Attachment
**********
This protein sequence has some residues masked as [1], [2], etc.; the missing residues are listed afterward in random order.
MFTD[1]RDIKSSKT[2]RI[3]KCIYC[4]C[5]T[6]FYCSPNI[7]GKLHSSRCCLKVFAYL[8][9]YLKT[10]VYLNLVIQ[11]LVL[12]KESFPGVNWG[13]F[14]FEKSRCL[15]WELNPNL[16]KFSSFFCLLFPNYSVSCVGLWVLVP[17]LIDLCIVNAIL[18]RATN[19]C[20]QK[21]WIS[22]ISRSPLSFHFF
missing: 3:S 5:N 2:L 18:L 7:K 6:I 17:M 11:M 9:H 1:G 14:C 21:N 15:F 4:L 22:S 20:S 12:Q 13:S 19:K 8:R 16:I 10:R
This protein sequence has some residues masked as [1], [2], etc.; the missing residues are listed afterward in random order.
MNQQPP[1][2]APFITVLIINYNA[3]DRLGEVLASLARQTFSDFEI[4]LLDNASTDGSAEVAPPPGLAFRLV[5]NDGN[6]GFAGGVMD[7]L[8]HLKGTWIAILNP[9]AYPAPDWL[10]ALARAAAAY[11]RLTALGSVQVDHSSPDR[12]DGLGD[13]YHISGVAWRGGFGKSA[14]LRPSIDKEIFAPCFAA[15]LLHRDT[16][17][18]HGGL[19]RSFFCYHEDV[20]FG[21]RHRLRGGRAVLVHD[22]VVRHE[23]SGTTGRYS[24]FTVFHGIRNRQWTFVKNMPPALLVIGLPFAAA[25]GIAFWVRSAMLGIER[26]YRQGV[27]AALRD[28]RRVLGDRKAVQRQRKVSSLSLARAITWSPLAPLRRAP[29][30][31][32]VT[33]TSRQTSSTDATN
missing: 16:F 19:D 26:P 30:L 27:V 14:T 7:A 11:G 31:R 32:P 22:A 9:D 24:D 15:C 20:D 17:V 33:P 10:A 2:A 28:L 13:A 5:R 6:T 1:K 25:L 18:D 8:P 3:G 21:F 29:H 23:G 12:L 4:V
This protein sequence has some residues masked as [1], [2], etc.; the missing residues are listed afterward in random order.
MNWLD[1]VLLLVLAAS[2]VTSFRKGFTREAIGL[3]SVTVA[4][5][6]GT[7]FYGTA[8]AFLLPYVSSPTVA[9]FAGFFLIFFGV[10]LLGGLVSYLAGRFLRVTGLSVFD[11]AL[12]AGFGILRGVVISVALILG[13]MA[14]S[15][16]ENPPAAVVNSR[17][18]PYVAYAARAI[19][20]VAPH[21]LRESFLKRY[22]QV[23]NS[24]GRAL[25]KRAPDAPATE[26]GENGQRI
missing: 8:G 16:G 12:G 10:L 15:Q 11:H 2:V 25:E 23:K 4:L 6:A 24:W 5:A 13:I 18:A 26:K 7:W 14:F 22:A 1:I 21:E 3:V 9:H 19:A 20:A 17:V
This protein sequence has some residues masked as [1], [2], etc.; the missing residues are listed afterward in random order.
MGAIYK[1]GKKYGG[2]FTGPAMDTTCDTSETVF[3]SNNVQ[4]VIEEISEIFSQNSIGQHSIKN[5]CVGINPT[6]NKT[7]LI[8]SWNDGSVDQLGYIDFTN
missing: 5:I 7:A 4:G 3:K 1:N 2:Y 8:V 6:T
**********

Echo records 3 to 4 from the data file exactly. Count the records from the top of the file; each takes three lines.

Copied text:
This protein sequence has some residues masked as [1], [2], etc.; the missing residues are listed afterward in random order.
MNWLD[1]VLLLVLAAS[2]VTSFRKGFTREAIGL[3]SVTVA[4][5][6]GT[7]FYGTA[8]AFLLPYVSSPTVA[9]FAGFFLIFFGV[10]LLGGLVSYLAGRFLRVTGLSVFD[11]AL[12]AGFGILRGVVISVALILG[13]MA[14]S[15][16]ENPPAAVVNSR[17][18]PYVAYAARAI[19][20]VAPH[21]LRESFLKRY[22]QV[23]NS[24]GRAL[25]KRAPDAPATE[26]GENGQRI
missing: 8:G 16:G 12:G 10:L 15:Q 11:H 2:V 25:E 23:K 4:L 6:A 24:W 5:A 13:I 18:A 26:K 7:W 14:F 22:A 1:I 21:E 3:V 9:H 19:A 20:A 17:V
This protein sequence has some residues masked as [1], [2], etc.; the missing residues are listed afterward in random order.
MGAIYK[1]GKKYGG[2]FTGPAMDTTCDTSETVF[3]SNNVQ[4]VIEEISEIFSQNSIGQHSIKN[5]CVGINPT[6]NKT[7]LI[8]SWNDGSVDQLGYIDFTN
missing: 5:I 7:A 4:G 3:K 1:N 2:Y 8:V 6:T